The health care debate has been dominated by hysterical tales of ""death panels"" which would deem whether or not elderly citizens are worth the cost of medical care and procedures. The fact that this myth picked up momentum from Sarah Palin's Facebook account should be enough to discredit it. However, the misinformation being propagated is so vile in nature that countless citizens have come to tolerate, if not accept it.
The real tragedy is that privately insured citizens have been cast as victims, while millions of uninsured fall by the wayside. In the current economic environment, new graduates in particular will be severely susceptible to health care-related hardships, whether it is a lack of care or astounding debt from medical bills.
Page 425 of ""America's Affordable Health Choices Act of 2009,"" has been seized by anti-reform activists as the health care Waterloo. This clause outlines a coverage limitation concerning advance care planning. Consultations will be covered by insurance if ""the individual involved has not had such a consultation in five years."" If the condition of a patient's health changes, they can see a doctor more often. Somehow, supposed health care professionals have interpreted this clause to mandate a counseling session once every five years for citizens on social security.
Anti-reform critics have characterized these counseling sessions as a form of euthanasia, a reprehensible notion. In actuality, these methods of planning allow elderly and sick patients to outline their preferred medical treatment in times of severe illness, incapacitation or unforeseen tragedies. Beyond preparing for the inevitable, these provisions are aimed at decreasing the suffering of American citizens, not sealing their fate.
The term ""death panel,"" connotes a group of heartless, calculating bureaucrats, looking for any and all plugs to pull. The ""supreme court of euthanasia and abortion"" would consist of such authoritarian forces as the state bar association, state medical association, and department of health. Instead of condemning the sick and elderly, this panel would rate doctors on the accuracy and efficiency in life-saving treatment. Physicians must explain ""why the development of such an order is beneficial to the individual and the individual's family."" Taxpayers should be ecstatic that this bill clamps down on unnecessary or repetitive treatment that already drives health care costs through the roof.
As students start to think about life after undergrad, the thought of finding and paying for health insurance usually get lumped in with finding employment. In the current job market, graduates depending on employment for either health insurance or the ability to afford health insurance may have to wait months or even longer. Whether or not graduating students have had the luxury of health insurance while enrolled, the post-graduation party can come to a screeching halt in the event of sudden illness or injury.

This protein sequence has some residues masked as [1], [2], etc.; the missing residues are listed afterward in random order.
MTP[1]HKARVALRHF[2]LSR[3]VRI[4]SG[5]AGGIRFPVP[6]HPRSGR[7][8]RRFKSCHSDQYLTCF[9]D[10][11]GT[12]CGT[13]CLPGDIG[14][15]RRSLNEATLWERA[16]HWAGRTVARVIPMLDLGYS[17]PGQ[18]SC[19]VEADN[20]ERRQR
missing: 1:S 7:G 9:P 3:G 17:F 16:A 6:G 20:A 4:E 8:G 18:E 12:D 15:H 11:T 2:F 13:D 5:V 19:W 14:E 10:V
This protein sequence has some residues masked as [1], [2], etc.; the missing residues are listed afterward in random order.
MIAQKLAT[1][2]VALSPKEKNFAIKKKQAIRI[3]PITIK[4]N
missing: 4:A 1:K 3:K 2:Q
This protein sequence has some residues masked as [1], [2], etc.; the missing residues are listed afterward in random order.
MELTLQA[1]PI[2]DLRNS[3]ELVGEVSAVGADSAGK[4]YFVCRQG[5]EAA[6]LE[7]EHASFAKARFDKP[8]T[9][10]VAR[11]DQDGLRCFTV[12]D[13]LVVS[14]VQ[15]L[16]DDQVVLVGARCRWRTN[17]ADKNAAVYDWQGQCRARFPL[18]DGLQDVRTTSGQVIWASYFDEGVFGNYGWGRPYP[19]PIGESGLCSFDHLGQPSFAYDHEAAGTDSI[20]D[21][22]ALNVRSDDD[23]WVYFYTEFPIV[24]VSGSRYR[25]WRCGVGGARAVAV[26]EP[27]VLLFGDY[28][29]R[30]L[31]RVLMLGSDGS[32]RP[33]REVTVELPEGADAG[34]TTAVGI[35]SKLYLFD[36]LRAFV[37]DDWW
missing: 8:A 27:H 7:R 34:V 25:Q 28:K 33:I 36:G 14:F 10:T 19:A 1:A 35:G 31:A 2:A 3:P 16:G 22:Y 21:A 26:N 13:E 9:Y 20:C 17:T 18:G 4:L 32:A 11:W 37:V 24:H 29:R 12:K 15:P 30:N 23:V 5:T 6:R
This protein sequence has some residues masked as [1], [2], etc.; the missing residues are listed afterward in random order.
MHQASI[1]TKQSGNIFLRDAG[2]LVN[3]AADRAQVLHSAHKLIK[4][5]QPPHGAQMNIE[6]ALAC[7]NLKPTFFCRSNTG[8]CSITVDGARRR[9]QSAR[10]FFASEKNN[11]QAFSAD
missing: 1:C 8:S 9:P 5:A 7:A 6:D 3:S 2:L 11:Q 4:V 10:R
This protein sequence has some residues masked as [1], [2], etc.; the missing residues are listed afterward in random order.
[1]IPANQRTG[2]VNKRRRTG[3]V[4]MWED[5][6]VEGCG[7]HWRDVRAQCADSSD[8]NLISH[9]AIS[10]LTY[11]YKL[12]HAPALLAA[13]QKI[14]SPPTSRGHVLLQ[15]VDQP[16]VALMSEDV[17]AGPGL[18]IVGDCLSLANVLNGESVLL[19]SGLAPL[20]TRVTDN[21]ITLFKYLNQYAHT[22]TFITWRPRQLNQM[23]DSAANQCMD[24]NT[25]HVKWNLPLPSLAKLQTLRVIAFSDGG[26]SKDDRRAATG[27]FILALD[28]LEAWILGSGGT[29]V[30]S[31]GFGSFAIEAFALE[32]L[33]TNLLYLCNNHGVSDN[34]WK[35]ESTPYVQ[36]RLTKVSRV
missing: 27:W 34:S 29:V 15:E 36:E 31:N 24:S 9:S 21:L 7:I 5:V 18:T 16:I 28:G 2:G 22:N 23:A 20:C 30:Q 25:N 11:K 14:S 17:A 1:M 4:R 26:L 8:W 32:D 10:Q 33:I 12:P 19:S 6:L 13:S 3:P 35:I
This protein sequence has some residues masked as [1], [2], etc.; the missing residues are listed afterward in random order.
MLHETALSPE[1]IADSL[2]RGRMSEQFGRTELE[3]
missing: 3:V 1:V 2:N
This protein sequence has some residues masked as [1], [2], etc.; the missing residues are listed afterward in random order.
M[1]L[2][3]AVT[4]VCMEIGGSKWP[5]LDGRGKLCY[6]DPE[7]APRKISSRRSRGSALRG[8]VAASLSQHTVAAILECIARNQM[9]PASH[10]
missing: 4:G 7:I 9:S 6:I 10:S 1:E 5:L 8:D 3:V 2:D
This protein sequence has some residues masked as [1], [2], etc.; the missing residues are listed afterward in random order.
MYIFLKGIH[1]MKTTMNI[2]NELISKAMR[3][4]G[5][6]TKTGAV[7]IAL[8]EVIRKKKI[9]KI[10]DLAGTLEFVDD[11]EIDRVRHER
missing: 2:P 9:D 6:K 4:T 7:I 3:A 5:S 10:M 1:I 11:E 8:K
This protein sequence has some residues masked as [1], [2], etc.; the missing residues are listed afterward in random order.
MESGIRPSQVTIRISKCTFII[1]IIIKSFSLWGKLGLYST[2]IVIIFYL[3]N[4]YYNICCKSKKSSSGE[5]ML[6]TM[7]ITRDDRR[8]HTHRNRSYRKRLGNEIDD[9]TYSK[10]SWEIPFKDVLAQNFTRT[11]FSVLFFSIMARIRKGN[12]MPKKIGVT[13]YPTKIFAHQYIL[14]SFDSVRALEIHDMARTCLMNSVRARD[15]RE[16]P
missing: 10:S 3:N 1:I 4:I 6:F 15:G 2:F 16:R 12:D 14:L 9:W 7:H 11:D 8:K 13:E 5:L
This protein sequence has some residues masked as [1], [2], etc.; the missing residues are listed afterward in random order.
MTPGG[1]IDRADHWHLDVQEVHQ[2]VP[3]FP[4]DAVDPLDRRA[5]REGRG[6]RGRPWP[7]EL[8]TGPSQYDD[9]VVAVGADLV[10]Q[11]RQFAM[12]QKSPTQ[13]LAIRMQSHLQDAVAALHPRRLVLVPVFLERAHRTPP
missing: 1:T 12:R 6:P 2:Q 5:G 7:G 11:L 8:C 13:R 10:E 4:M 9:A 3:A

According to the National Coalition on Health Care, an estimated 46 million Americans are uninsured, with an extra 7 million losing coverage in the next two years. Among those numbers are an estimated 1.7 million traditional college students, or 20 percent, without health insurance. A 2003 report released by the Service Employee International Union found that uninsured patients are charged an average of 50 to 70 percent more by hospital emergency rooms than those with insurance.
One out of every five traditional college students remains vulnerable to increased hospital fees. As student and graduate budgets decrease, there is a greatly increased chance that they will forgo seeking medical treatment, even when necessary, due to skyrocketing costs. Those injured severely enough to necessitate an ER visit will face drastically higher medical bills. Combined with costs of finding a new residence, job and paying off student loans, medical bills for new graduates can lead to economic hardships, including bankruptcy.
Gregory Rose, a 23-year-old student in Texas, was without health insurance, but considered himself healthy enough not to need it. Studying for finals, he ignored the increasing pain in his hip. Not long after, the searing pain became unbearable, and he was forced to go to a hospital. Rose was shocked when the blood test results came back positive for leukemia. His best chance at recovery is to undergo a bone marrow transplant, which costs an estimated $300,000. How does Rose reconcile the prospects of recovery combined with lifelong debt? Is foregoing treatment for economic consideration even an option? Sadly, it is.
Anti-reform efforts have jumped upon the fears of the uninformed and miseducated. While some voters may lack the ability or resources to seek out the proper information, many more voters have accepted these myths due to intellectual apathy. Any person with access to the internet can see the bill online and examine the logical, patient-centered plan that Congress actually wrote.
College students across the country have the ability to shape the future prospects of affordable health insurance for the millions of Americans who live without it by voting. While there are genuine, economic questions that still need to be answered about public health insurance, the focus on shameful misrepresentations threatens the health of future generations. For those already with health insurance, this bill is a public option. For those without health insurance, this bill may be the only option.
— Daniel Sotelo is a senior majoring in political science. He can be reached at email@example.com.